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#MusicMonday Review – February 2022


#MusicMonday is the hashtag I’ve been using for quite a while to share music recommendations from up-and-coming artists. Always fresh, and always different, trying to look for trends before they become one. You can check January’s review for more music.

This month’s general theme circles around ballads, with some twists between them. They may sound different, but they can share an emotional vibe in the end. Let’s have a listen, with a word from the artists themselves. 3

Dinarés – Foliada

This song is for two (you)
y lleva en ella un sentimiento:
always hay for love,
pues disfrutemos el momento.

As you may have noticed from our Artists Wanted contests, Spain has a very strong artistic presence, and Dinarés is no exception. Coming from Barcelona, ​​this Latin Ballad came to life just to be played on a special evening:

“The song was created as a present for a couple of friends who got in love and decided to live together. They were divorced from their previous partners and were already more than fifty five years old when they met. The are from Galicia and had planned to celebrate their love in a great party with friends and music (that is what Foliada means in Galician language). Unfortunately COVID arrived and forced them to postpone the Foliada. “

spotify: track: 75rIV2DN61FNji6QuIMgpv: small

Harry Gustafsson – Incomprendido

harrygustafsson.jpgPor mas que quiera

I don’t want to change my form

Por nadie

por nadie

Dime si tú cambiarías también

If you say that yo

Uncompromising and incompatible

Dime que hacer en esta situación

Si hacer maleta otra vez

O seguir sufriendo cuando nadie me ve

Not all ballads are the same, and this track coming from Juana Diaz, Puerto Rico, proves it with its Rocky sound. This is how it sounds when you’re misunderstood by ‘small minded’ people:

“My personal experiences are reflected in most of my songs. This one captures the emotional experience of feeling ambivalent about commitment. Especially when forming romantic connections at the expense of freedom and individualism.”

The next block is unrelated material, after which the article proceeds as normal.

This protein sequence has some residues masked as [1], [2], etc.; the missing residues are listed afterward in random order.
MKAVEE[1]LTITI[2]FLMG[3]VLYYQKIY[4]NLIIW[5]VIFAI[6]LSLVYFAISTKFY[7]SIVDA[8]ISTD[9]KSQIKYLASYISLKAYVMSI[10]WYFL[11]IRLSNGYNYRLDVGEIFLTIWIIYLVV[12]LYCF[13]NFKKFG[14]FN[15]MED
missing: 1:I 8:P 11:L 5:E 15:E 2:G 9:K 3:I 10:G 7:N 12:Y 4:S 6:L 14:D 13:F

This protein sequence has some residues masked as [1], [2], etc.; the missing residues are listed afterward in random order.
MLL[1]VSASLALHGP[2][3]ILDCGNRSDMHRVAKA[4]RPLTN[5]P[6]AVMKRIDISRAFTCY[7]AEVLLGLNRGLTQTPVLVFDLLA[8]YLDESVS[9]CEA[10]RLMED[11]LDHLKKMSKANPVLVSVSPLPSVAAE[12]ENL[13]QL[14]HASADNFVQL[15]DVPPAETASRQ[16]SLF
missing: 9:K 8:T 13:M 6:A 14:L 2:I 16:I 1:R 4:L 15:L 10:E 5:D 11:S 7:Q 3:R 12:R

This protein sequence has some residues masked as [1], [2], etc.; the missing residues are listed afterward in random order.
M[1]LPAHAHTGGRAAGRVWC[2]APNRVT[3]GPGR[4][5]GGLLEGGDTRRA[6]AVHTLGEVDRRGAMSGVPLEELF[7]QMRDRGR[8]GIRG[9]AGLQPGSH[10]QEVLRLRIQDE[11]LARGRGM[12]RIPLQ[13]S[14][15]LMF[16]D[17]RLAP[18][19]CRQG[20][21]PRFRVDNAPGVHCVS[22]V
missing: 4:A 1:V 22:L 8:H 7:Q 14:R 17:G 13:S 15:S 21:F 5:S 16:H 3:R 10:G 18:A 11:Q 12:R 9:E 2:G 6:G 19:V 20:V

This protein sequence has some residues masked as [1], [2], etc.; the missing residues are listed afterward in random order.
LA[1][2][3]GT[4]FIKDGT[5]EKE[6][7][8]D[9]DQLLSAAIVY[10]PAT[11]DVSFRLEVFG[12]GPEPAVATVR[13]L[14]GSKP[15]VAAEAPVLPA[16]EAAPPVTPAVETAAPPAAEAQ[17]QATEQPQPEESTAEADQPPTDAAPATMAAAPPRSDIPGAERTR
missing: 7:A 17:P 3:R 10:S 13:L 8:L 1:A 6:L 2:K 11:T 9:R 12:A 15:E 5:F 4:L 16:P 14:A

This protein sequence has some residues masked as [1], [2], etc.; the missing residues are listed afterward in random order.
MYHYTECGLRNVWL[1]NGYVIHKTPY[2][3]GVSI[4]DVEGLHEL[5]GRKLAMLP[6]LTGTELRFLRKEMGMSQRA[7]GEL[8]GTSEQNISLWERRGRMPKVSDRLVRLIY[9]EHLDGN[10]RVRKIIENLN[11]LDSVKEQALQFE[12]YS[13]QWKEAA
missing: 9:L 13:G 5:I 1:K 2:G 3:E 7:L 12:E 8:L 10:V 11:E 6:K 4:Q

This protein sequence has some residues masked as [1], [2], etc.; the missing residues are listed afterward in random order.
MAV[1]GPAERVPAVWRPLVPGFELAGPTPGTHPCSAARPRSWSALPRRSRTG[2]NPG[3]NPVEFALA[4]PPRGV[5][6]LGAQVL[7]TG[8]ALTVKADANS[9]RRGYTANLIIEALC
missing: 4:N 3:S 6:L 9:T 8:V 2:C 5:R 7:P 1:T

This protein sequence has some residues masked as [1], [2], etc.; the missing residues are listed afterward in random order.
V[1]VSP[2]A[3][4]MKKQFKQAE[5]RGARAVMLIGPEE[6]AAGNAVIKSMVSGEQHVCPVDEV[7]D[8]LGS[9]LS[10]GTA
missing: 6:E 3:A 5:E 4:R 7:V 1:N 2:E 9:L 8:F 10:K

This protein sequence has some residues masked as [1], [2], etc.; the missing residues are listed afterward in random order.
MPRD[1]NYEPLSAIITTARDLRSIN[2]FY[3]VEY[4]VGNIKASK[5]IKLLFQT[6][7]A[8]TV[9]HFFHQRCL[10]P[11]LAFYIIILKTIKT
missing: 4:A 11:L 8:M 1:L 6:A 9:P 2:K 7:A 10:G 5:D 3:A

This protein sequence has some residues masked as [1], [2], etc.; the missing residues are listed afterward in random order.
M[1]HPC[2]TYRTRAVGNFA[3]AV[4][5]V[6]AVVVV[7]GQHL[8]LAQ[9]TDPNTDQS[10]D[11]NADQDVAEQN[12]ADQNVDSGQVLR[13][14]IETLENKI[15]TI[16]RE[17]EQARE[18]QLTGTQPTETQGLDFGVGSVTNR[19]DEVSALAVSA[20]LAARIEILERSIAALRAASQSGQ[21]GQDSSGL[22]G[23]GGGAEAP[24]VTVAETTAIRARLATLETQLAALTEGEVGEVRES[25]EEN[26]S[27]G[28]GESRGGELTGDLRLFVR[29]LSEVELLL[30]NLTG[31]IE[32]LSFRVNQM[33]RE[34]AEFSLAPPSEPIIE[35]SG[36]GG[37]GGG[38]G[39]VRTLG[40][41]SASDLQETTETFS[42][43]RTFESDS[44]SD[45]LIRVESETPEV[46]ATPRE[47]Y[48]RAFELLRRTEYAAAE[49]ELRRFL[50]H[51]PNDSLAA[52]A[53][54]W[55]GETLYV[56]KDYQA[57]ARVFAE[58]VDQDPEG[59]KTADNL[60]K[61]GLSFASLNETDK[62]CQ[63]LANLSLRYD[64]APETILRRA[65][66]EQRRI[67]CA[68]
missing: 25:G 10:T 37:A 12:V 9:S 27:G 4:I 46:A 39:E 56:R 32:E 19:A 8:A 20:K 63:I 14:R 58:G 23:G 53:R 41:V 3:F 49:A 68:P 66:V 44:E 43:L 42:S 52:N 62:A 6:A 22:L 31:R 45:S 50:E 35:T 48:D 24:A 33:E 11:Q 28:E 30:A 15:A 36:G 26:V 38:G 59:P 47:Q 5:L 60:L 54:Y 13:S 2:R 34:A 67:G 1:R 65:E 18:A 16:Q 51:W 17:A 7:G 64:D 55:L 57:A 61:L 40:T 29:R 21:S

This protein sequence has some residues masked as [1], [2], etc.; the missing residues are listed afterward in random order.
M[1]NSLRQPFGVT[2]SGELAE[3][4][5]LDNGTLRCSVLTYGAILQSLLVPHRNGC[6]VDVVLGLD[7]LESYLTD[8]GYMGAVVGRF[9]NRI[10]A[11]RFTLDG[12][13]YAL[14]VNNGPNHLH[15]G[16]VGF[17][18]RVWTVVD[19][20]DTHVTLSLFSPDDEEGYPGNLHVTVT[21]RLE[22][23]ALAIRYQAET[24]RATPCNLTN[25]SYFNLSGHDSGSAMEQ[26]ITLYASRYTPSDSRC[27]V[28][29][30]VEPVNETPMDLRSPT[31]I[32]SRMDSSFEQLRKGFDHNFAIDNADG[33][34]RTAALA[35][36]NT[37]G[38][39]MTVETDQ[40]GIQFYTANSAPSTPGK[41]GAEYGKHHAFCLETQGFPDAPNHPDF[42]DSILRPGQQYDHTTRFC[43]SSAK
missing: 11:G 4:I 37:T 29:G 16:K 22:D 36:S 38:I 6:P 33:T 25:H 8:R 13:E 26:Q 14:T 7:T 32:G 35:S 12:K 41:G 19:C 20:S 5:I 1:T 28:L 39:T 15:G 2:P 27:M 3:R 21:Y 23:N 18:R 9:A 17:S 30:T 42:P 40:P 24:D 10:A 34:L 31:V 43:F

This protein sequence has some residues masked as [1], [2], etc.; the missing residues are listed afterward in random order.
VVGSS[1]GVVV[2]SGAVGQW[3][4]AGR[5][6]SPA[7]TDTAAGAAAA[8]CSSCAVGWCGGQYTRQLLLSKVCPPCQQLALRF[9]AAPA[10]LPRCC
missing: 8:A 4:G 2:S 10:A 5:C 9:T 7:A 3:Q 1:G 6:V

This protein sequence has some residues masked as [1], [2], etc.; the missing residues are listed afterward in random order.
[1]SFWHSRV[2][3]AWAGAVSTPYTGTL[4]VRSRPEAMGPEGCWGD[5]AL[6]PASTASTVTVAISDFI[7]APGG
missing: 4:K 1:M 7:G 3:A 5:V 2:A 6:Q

spotify: track: 3WzORyAGCpkhA2C8J4wYcw: small

One Dream – I Need a Break Away

onedream.jpg

I have seen the darkest places

I have ever known

Try to please a thousand faces

Ended up alone.

Can I catch a break

I need to find a new place

I need to break away

Vocal Trance should be make a comeback, and if you want to know what you may have been missing, just have a listen to this energized Polish track which reinvigorates an old genre:

“I was inspired by the old classic trance (Sylver, Ian van Dahl). I also wanted to add something from our times and you can hear what came out from my studio. 3

spotify: track: 3m22Z5MlZDHjFEqXsXqIqT: small

Emmanuel Da Silva – Found My Feet

emmanueldasilva.jpg

I’ve got a couple dollars,

some dreams in my luggage,

my life left behind

I’ve been around the world

trying to find where I belong

If I’ve found my feet

It’s because I’ve seen the light

There’s no turning back from here

For a different take on a Ballad, this Venezuelan artist shows us how it’s done Country style:

“It’s basically my own story as a migrant. I was forced to flee my home country and had to start over again. I also wanted to inspire people who are struggling and encourage them to never give up on their dreams when starting from scratch.”

spotify: track: 2SbXYgleFQLkhzTrhZWpaF: small

Veda Rays – Past Gone

vedarays.jpg

We were grinning and our scars felt so numb hard truths could bend

Worlds were spinning as if time had come undone

We were too young to pretend

There was singing as if angels

had begun to descend

Heard the ringing like the echo of a gun

I was not sleeping then

From Brooklyn, NY, we end this month’s selection, with a Post Punk bassy track that will take you on a spellbinding trip through the dark atmosphere of your memories: so complex, yet very elemental. I would turn around today, if I could get back:

“It’s partially autobiographical, the lyrics peppered with personal references, but with the hope that maybe they are delivered in an open-ended enough way that listeners could attach their own stories and meanings. The personal events I’ve based much of it on are not dissimilar to what I get from Leonard Cohen’s Famous Blue Raincoat, though Past Gone sort of ends on a darker note, I suppose.

Another layer was the idea of ​​time and distance distorting the memory of a thing. The image of the tape player in the video speaks to this. I would often think of the scene in David Lynch’s Lost Highway in which Bill Pullman’s character is talking to the cops saying something about not liking things taped but instead preferring to remember things in his own way, not necessarily the way they happened. “

spotify: track: 2hlWxAWYwCFnHEH8WSIIVC: small

Listen to them and much more on the complete Playlist

spotify: user: osornios: playlist: 2IYRLjcwf2X9vC0QrI0b0P

See you next month!



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